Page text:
An annual highlight for us is the Youth Mass.  On October 3, a packed church of young people sang and praised the Lord with the vibrancy of youth – truly inspiring.  Special thanks to Father John Adams and also to Sister Marietta Parsons who each year organizes the Galilee Experience for those discerning their vocation.  We appreciate these contacts with the young people of our diocese and pray for them all and their future.


During the year our community has been enriched by talks on Scripture, Liturgy, St John of the Cross and other subjects, for all of which we are most grateful.  Something dear to our hearts was the beatification of Blessed John Henry Newman and we rejoiced at the ways hearts and minds opened to receive his message as relayed by Pope Benedict: “Heart speaks to heart”   Nearer to home was the canonization of St Mary McKillop and we shared in the joy of our Australian brothers and sisters in this unique event which has given to us a saint so eminently human who knew and loved New Zealand, and whose brother, John, lies buried in the old Barbadoes Street Cemetery in Christchurch.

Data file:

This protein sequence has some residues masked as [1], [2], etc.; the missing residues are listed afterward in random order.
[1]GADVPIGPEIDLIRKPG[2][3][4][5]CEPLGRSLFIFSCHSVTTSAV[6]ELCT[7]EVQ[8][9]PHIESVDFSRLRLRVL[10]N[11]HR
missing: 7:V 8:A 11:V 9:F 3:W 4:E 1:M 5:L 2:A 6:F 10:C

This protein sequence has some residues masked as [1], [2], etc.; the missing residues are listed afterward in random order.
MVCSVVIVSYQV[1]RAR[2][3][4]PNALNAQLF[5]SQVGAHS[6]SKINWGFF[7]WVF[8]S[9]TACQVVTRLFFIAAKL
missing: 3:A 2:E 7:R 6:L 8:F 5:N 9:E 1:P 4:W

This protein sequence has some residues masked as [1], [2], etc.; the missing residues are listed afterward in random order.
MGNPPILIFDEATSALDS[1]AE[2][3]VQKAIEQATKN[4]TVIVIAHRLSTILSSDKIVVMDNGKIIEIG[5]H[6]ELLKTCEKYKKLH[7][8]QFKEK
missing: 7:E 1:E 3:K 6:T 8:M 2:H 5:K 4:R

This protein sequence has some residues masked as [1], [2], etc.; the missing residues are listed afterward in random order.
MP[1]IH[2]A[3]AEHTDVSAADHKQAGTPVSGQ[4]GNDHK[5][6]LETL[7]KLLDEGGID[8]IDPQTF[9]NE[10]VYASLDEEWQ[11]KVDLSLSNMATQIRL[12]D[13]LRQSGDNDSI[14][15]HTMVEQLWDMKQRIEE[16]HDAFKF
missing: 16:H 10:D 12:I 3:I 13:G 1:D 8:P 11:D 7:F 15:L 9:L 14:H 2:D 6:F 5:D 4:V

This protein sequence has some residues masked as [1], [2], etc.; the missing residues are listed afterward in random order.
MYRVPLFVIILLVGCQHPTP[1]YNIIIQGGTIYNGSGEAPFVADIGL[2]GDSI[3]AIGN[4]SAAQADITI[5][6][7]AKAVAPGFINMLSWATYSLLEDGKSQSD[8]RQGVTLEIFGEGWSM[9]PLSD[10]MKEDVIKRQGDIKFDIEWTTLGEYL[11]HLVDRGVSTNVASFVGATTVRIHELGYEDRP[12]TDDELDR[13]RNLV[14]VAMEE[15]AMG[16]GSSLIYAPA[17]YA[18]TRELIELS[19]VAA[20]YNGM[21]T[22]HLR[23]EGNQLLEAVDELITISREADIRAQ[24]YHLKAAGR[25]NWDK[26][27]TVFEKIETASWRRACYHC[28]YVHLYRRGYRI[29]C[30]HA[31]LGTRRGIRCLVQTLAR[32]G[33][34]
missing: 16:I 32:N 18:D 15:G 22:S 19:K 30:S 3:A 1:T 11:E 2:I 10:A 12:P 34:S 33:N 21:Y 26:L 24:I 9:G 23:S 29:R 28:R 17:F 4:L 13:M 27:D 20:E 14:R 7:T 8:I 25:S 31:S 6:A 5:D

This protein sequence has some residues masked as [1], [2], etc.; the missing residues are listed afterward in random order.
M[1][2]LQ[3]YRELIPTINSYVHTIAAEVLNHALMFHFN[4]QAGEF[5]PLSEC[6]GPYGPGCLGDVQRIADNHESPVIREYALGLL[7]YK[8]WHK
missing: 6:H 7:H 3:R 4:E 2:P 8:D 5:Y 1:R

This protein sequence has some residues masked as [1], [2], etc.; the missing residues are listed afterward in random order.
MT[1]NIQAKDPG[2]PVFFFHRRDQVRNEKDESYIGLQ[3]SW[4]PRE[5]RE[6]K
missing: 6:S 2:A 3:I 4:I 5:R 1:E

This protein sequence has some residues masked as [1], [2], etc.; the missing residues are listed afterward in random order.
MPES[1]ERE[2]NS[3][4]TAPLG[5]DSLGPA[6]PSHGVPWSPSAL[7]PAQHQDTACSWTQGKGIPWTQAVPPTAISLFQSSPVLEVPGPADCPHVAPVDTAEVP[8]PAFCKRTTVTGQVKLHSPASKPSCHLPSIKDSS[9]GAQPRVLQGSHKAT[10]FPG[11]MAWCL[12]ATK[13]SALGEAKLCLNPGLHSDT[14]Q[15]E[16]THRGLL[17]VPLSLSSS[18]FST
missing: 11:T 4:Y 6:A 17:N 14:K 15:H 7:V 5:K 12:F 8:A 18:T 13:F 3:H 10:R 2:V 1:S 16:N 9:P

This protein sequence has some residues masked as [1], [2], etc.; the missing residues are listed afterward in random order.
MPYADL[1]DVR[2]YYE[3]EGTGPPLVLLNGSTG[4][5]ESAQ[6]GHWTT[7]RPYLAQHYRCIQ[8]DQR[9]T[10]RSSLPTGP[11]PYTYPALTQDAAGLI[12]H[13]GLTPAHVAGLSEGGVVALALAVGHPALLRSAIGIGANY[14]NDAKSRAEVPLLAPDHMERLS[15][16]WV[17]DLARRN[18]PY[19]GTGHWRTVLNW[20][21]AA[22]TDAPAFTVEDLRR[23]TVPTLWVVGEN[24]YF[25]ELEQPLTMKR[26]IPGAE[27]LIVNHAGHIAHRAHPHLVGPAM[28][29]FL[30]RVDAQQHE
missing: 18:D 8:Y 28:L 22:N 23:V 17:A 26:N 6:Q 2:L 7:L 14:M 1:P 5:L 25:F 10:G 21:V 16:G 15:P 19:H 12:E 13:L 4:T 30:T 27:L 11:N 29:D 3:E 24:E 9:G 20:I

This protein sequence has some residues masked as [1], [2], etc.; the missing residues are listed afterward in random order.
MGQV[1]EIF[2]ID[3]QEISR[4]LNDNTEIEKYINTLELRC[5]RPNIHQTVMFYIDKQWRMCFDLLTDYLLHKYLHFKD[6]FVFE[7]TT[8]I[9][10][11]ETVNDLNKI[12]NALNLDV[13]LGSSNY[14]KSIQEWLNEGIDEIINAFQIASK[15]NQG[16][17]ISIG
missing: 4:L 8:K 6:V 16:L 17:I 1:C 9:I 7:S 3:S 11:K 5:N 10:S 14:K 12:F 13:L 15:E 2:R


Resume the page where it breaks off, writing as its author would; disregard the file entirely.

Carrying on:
Our emeritus Bishop John Cunneen has long had a special place in our affection, having been our chaplain for  a number of years, as well as our much-loved Bishop, ever kind and encouraging. It was with sadness that we received news of his death on November 9, although we knew he was so ready to go home to the Father.  However, we were privileged that his body should lie in state in our chapel so that we could say our farewells and surround him with our prayers that his soul might be forever in the radiance of the Lord; having lived to the letter his chosen motto: “Faithful in service”.


Looking back over the past year we realize the big debt we owe to so many who helped and supported us in ways too many to enumerate.  Special thanks to Bishop Barry, and our priests who minister to us, in particular Fr Denis Collins who celebrates Mass for us each day.  To one and all we offer our fervent thanks and the assurance of our prayers.  When we gather around the crib to lay our petitions before the Prince of Peace, we shall ask Him to grant you His own gift of Peace, now and throughout the year ahead.


Your loving sisters in Christ,

The Carmelite Sisters